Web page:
There is no doubt that the world is round. Nevertheless, it is getting flatter by the minute! According to Thomas Friedman, author of “The World is Flat: A Brief History of the Twenty-first Century” globalisation has turned the world into a level playing field in terms of commerce. Not only trade but education too has been influenced by the free movement of capital and people. More and more students today are opting for an international Master’s. Why?
Europe welcomes you
According to a survey by the Europe’s Master’s Portal the internationalisation of the Master’s degree has dramatically increased in the past four decades. Europe seems to be a favourite destination for prospective students – between 2000 and 2009 the number of international students in Europe increased by over 82%. This figure is considerably more than in the US, where growth was just around 49%.
Why this shift? Partly because European MA degrees are cost-effective – it is possible to obtain top-quality education for a very reasonable price. Tuition fees in Europe are generally lower when compared to other continents, even though many European universities are amongst the best in the world. Of course, this differs from country to country and it also depends on whether you are a citizen of Europe (the European Economic Area) or not.
Another precondition for the increasingly pro-European trend amongst Master’s candidates is the fact that the European higher educational standards are now more united. Decades ago the different European states preferred to adhere to their own unique MA requirements. However, more recently the majority of European countries have been working towards harmonizing their programmes and criteria.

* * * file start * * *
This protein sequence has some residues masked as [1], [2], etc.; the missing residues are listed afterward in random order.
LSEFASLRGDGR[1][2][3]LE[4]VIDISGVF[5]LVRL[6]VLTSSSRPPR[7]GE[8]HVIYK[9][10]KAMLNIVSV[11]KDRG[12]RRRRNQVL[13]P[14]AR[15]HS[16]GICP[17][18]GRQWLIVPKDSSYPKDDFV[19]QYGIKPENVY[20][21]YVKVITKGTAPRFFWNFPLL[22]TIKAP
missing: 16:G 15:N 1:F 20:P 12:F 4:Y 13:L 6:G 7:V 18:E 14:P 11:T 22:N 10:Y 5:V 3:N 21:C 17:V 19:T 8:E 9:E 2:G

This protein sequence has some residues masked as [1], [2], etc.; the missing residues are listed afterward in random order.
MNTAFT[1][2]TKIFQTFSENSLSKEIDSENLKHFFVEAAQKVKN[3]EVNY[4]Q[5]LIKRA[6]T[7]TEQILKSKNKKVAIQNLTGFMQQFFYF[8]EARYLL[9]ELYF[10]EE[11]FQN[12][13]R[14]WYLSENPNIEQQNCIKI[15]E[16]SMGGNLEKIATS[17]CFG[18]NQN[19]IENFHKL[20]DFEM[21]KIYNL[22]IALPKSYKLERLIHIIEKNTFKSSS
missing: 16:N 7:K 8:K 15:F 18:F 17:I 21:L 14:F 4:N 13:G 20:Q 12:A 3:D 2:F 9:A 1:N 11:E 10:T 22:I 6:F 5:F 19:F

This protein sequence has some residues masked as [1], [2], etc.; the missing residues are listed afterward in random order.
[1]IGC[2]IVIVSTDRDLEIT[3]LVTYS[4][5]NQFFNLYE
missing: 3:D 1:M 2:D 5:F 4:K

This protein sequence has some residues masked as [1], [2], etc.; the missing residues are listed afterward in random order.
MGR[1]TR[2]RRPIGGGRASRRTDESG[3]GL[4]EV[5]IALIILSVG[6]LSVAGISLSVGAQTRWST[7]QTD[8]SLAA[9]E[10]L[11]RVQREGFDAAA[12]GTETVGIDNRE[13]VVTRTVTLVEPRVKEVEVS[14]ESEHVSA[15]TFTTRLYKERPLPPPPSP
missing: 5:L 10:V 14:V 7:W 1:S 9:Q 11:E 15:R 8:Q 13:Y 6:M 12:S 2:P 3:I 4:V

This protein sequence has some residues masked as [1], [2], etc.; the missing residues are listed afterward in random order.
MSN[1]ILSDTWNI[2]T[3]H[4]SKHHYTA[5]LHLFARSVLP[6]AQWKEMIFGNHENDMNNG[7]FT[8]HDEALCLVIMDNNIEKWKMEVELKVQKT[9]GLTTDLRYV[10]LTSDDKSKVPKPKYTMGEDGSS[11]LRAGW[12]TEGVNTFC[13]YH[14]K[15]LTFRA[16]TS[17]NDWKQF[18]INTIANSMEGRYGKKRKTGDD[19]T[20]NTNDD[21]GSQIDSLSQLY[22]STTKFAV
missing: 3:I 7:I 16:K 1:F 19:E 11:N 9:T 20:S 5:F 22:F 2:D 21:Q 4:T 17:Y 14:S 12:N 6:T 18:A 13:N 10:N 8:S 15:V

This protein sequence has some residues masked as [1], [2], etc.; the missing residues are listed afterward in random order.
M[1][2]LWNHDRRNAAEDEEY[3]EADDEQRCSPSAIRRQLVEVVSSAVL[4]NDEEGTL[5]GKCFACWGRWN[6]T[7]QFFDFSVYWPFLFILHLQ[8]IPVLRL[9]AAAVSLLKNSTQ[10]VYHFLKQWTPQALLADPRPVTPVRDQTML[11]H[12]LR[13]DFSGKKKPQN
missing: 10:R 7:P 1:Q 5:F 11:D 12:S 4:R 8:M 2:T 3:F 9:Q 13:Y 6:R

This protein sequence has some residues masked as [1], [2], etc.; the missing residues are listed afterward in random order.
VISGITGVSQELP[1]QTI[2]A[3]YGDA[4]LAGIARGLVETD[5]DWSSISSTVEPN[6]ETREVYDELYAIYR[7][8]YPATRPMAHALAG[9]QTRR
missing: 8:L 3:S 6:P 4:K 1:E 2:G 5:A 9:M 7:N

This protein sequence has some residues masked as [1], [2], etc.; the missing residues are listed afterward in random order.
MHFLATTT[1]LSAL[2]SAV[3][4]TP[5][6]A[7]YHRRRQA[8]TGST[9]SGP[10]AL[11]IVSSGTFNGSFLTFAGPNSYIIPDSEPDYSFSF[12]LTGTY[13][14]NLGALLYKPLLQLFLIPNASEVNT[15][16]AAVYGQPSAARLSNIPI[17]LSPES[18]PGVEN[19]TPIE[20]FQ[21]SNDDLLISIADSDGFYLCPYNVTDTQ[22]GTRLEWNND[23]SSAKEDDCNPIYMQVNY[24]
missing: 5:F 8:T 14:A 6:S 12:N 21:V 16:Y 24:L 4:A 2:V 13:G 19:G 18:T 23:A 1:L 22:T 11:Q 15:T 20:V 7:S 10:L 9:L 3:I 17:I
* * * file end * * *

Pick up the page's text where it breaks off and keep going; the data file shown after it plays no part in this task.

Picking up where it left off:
The Bologna Accord, also known as the Bologna Process, has marked an attempt to standardize European university systems. It is aimed at facilitating mobility by providing common tools (such as a European Credit Transfer and Accumulation System – ECTS and Diploma Supplement) to ensure that periods of study abroad are recognised in the home country.
There are currently 47 participating countries involved – a total of 6,500 higher education institutions and 31 million students. However, despite continued efforts not all countries have managed to overcome the existing differences in their systems of higher education. For example, the Bologna Accord has failed to standardize the definition of one ECTS point. Italy defines one point as 25 hours of study, while Hungary defines it as 30.
Nevertheless, the Bologna Accord has yielded some very positive results. For example, each of the participating countries has adopted two major degrees, the Bachelor’s and the Master’s. A Bachelor’s degree typically requires 180-240 ECTS credits and a Master’s requires an additional 90-120 ECTS credits, depending on the course. Thus, despite the existing differences in some countries, the Master’s degrees from the University of Bologna, the University of Paris and Oxford University today have much more in common.
The economics behind the internationalisation of the Master’s degree